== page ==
Name – Loxley Ale
Brewer – Milestone
Classification – Golden Ale ("...with a hint of honey")
Strength – 4.2% ABV
Verdict - At A Glance
On the eye – Rich, warm walnut. Like the dashboard of an old Jag.
On the nose – Aggressive, potent malts. Darkly sweet.
On the tongue – Mixed nuts and mixed fruits fighting it out with Errol Flynn-style panache.
On the subject – Newark, in Nottinghamshire is really on the march in terms of the beer trade. Milestone Brewery in the capable hands of Ken Munro, and The Real Ale Store in the equally capable fists of the mighty Richard Banks are both in play here in this article.
On the whole – 7/10
Being originally from Nottingham myself, I was quietly hoping for good things from this 'Robin Hood' themed brew.
Having just recently finished off the bottle, I must say that I spent a while afterwards kind of gazing at the empty glass, trying as hard as I could to work out the identity of what quickly became known as 'that' flavour.
Somewhere just above the nicely nutty principle flavour theme, and just below the steamed Bramley apple which flourishes abundantly in the upper end of the flavour scale, there lies lurking some characteristic that I just could not identify.
At least, not for a while.
Whilst I was racking my brain, I began to wonder whether it really was a flavour that I was looking for, and that my puzzlement might instead be connected to the body of the beer, which in itself has a slightly unusual feel, a bit like heavy water (of the non-nuclear variety) which feels like it might benefit from a touch more oxygenation to excite and enliven it - if only by a small degree.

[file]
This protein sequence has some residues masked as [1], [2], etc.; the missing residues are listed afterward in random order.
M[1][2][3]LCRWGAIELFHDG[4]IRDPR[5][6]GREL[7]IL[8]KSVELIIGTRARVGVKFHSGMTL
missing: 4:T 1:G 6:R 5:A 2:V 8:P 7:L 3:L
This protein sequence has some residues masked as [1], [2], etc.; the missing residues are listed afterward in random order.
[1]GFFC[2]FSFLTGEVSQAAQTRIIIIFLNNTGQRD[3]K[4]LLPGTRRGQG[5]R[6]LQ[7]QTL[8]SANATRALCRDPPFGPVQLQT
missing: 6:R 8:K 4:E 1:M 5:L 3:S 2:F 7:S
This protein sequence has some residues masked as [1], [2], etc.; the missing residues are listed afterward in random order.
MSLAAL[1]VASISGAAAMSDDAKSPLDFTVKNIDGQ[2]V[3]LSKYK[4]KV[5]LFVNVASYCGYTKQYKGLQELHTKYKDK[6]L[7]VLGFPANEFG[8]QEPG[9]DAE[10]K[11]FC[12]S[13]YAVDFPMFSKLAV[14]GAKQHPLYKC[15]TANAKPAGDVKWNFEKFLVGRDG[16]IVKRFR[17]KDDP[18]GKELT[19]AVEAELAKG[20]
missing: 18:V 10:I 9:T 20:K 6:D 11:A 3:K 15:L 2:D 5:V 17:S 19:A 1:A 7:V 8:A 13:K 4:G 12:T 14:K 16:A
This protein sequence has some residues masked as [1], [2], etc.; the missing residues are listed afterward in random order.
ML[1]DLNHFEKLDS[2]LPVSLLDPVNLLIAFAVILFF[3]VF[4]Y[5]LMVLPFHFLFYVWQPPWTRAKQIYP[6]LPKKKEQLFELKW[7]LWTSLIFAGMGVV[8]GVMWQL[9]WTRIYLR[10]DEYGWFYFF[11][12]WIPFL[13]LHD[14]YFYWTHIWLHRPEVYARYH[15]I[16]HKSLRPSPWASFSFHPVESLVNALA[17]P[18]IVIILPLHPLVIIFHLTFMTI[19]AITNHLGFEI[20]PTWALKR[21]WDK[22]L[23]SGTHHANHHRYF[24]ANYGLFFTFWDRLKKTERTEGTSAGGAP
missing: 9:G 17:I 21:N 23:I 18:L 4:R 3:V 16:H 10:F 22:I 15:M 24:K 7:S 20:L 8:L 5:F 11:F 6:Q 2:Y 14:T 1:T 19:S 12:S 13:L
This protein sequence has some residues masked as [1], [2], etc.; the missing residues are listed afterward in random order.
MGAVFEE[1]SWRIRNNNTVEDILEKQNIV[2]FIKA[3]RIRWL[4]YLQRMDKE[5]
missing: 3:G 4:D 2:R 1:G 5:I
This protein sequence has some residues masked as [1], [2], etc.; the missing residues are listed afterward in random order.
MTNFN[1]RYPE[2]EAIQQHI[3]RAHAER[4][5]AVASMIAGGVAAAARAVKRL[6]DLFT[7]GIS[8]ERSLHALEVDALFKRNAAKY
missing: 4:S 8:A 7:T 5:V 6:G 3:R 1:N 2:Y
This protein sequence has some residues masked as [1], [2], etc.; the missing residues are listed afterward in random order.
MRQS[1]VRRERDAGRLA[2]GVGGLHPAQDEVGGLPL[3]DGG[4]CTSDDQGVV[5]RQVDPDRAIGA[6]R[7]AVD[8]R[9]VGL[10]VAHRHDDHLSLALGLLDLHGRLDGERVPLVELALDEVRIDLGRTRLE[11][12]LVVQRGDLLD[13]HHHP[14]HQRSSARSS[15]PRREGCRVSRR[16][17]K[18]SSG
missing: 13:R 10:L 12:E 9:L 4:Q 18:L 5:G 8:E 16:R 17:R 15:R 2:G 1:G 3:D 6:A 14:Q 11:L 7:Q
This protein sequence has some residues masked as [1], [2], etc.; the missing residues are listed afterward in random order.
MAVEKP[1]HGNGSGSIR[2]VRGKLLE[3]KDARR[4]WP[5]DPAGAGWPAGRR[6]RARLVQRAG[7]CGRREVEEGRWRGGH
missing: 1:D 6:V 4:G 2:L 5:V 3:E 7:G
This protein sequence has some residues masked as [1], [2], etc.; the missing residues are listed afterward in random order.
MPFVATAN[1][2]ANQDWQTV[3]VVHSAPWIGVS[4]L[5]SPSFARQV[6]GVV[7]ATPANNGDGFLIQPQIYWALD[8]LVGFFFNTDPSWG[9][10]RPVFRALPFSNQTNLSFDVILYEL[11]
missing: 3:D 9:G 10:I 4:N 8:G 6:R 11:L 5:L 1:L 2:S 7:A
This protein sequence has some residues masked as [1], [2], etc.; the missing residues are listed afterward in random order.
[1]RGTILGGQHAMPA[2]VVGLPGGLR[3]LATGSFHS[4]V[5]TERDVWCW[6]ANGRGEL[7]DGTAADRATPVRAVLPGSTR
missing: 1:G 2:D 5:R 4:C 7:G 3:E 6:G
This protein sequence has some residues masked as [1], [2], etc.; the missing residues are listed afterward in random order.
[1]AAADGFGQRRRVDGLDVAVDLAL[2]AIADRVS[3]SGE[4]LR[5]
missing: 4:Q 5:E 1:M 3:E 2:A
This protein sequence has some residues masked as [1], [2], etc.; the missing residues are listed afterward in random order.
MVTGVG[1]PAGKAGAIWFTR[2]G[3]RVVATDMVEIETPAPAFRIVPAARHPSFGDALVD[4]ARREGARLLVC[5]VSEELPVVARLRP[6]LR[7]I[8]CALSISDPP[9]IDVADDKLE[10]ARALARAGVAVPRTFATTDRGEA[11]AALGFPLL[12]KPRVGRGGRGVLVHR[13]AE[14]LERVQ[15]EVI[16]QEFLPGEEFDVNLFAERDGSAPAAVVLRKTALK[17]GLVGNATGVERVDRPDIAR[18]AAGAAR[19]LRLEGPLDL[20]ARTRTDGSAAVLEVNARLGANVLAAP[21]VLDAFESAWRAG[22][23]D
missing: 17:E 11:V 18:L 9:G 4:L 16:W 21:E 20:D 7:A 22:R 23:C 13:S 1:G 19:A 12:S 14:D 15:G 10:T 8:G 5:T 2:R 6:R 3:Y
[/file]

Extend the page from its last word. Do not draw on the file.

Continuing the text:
But then, it occurred to me.
It was a flavour, after all. And this flavour had been hiding there, challenging me from the very first sip to solve the riddle of its identity.
As soon as I had identified it, it was happy to burst suddenly into the open and proceed to thrill me with it's subtle but undeniable appeal.
It was gooseberry, incidentally, if you're wondering.
Not raw gooseberry (though I'd love to taste that in a beer) but rather the sort you would find in a crumble or a pie.
But it's right there in the mix, no question about it. It's much more evident than the 'honey' mentioned on the label, and it brings to this ale a quite unique personality.
Did this beer offer forth those 'good things' that I was hoping for...?
Well, I reckon it might just have done exactly that.
But I also suspect that I'd need to try one or two more of these to be absolutely sure.